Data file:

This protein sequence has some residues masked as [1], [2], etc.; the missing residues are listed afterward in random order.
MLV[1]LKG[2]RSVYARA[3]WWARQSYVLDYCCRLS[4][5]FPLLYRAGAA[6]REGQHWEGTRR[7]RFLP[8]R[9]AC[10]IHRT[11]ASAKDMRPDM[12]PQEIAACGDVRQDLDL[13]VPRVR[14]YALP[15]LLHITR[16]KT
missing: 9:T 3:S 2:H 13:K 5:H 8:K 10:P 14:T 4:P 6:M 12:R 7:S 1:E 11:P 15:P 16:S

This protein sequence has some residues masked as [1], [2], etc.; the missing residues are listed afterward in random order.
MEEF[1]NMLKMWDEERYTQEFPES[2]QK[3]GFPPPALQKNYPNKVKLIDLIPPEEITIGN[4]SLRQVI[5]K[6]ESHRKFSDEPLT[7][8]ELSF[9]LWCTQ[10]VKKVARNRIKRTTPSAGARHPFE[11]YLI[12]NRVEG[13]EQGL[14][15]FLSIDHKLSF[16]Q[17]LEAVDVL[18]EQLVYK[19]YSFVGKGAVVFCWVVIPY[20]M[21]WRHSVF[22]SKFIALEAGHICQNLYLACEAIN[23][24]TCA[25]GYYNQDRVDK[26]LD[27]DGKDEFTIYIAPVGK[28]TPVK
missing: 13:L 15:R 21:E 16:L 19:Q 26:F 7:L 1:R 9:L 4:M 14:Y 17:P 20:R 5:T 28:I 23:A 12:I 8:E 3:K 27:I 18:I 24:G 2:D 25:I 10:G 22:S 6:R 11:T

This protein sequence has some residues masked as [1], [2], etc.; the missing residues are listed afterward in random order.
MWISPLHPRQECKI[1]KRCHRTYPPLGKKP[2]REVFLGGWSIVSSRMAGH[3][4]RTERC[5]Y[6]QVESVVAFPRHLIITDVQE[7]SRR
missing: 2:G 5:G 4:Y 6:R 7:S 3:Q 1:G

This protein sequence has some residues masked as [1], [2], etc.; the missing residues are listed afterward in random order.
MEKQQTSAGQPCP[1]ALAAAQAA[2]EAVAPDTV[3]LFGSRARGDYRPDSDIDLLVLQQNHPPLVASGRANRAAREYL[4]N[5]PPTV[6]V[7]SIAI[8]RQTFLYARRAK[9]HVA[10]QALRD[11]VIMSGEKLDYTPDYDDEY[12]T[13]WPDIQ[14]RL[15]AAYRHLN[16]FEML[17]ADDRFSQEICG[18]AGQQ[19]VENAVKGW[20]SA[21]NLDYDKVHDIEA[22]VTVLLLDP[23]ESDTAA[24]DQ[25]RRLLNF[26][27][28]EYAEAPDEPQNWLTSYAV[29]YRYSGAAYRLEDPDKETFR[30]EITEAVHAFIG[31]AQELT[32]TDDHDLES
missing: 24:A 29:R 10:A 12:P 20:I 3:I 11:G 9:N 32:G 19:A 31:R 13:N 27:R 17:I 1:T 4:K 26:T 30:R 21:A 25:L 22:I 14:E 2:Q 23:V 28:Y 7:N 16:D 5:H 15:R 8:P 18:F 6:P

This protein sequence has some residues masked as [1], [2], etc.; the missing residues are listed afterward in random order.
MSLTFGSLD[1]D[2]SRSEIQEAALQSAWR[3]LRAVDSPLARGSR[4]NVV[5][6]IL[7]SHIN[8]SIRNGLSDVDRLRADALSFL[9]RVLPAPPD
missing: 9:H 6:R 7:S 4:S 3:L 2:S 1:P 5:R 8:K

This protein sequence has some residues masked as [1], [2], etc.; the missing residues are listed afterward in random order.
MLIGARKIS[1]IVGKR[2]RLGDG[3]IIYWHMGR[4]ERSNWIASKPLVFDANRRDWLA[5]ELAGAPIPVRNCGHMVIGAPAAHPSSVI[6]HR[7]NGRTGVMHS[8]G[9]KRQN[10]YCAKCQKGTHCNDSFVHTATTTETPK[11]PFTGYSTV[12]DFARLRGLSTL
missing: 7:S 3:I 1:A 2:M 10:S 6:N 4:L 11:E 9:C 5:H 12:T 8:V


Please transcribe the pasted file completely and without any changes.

This protein sequence has some residues masked as [1], [2], etc.; the missing residues are listed afterward in random order.
MLV[1]LKG[2]RSVYARA[3]WWARQSYVLDYCCRLS[4][5]FPLLYRAGAA[6]REGQHWEGTRR[7]RFLP[8]R[9]AC[10]IHRT[11]ASAKDMRPDM[12]PQEIAACGDVRQDLDL[13]VPRVR[14]YALP[15]LLHITR[16]KT
missing: 9:T 3:S 2:H 13:K 5:H 8:K 10:P 14:T 4:P 6:M 12:R 7:S 1:E 11:P 15:P 16:S

This protein sequence has some residues masked as [1], [2], etc.; the missing residues are listed afterward in random order.
MEEF[1]NMLKMWDEERYTQEFPES[2]QK[3]GFPPPALQKNYPNKVKLIDLIPPEEITIGN[4]SLRQVI[5]K[6]ESHRKFSDEPLT[7][8]ELSF[9]LWCTQ[10]VKKVARNRIKRTTPSAGARHPFE[11]YLI[12]NRVEG[13]EQGL[14][15]FLSIDHKLSF[16]Q[17]LEAVDVL[18]EQLVYK[19]YSFVGKGAVVFCWVVIPY[20]M[21]WRHSVF[22]SKFIALEAGHICQNLYLACEAIN[23][24]TCA[25]GYYNQDRVDK[26]LD[27]DGKDEFTIYIAPVGK[28]TPVK
missing: 13:L 15:R 21:E 16:L 19:Q 26:F 7:L 1:R 9:L 4:M 14:Y 17:P 20:R 5:T 28:I 23:A 12:I 8:E 3:K 27:I 18:I 24:G 2:D 25:I 10:G 22:S 6:R 11:T

This protein sequence has some residues masked as [1], [2], etc.; the missing residues are listed afterward in random order.
MWISPLHPRQECKI[1]KRCHRTYPPLGKKP[2]REVFLGGWSIVSSRMAGH[3][4]RTERC[5]Y[6]QVESVVAFPRHLIITDVQE[7]SRR
missing: 2:G 5:G 4:Y 6:R 7:S 3:Q 1:G

This protein sequence has some residues masked as [1], [2], etc.; the missing residues are listed afterward in random order.
MEKQQTSAGQPCP[1]ALAAAQAA[2]EAVAPDTV[3]LFGSRARGDYRPDSDIDLLVLQQNHPPLVASGRANRAAREYL[4]N[5]PPTV[6]V[7]SIAI[8]RQTFLYARRAK[9]HVA[10]QALRD[11]VIMSGEKLDYTPDYDDEY[12]T[13]WPDIQ[14]RL[15]AAYRHLN[16]FEML[17]ADDRFSQEICG[18]AGQQ[19]VENAVKGW[20]SA[21]NLDYDKVHDIEA[22]VTVLLLDP[23]ESDTAA[24]DQ[25]RRLLNF[26][27][28]EYAEAPDEPQNWLTSYAV[29]YRYSGAAYRLEDPDKETFR[30]EITEAVHAFIG[31]AQELT[32]TDDHDLES
missing: 24:A 29:R 10:A 12:P 20:I 3:I 11:G 9:N 32:G 19:A 31:R 13:N 27:R 17:I 1:T 4:K 26:T 30:R 21:A 25:L 22:I 14:E 2:Q 23:V 28:Y 7:N 16:D 5:H 15:R 8:P 18:F 6:P

This protein sequence has some residues masked as [1], [2], etc.; the missing residues are listed afterward in random order.
MSLTFGSLD[1]D[2]SRSEIQEAALQSAWR[3]LRAVDSPLARGSR[4]NVV[5][6]IL[7]SHIN[8]SIRNGLSDVDRLRADALSFL[9]RVLPAPPD
missing: 9:H 6:R 7:S 4:S 3:L 2:S 1:P 5:R 8:K

This protein sequence has some residues masked as [1], [2], etc.; the missing residues are listed afterward in random order.
MLIGARKIS[1]IVGKR[2]RLGDG[3]IIYWHMGR[4]ERSNWIASKPLVFDANRRDWLA[5]ELAGAPIPVRNCGHMVIGAPAAHPSSVI[6]HR[7]NGRTGVMHS[8]G[9]KRQN[10]YCAKCQKGTHCNDSFVHTATTTETPK[11]PFTGYSTV[12]DFARLRGLSTL
missing: 7:S 3:I 1:A 2:M 10:S 6:N 4:L 11:E 9:C 5:H 12:T 8:V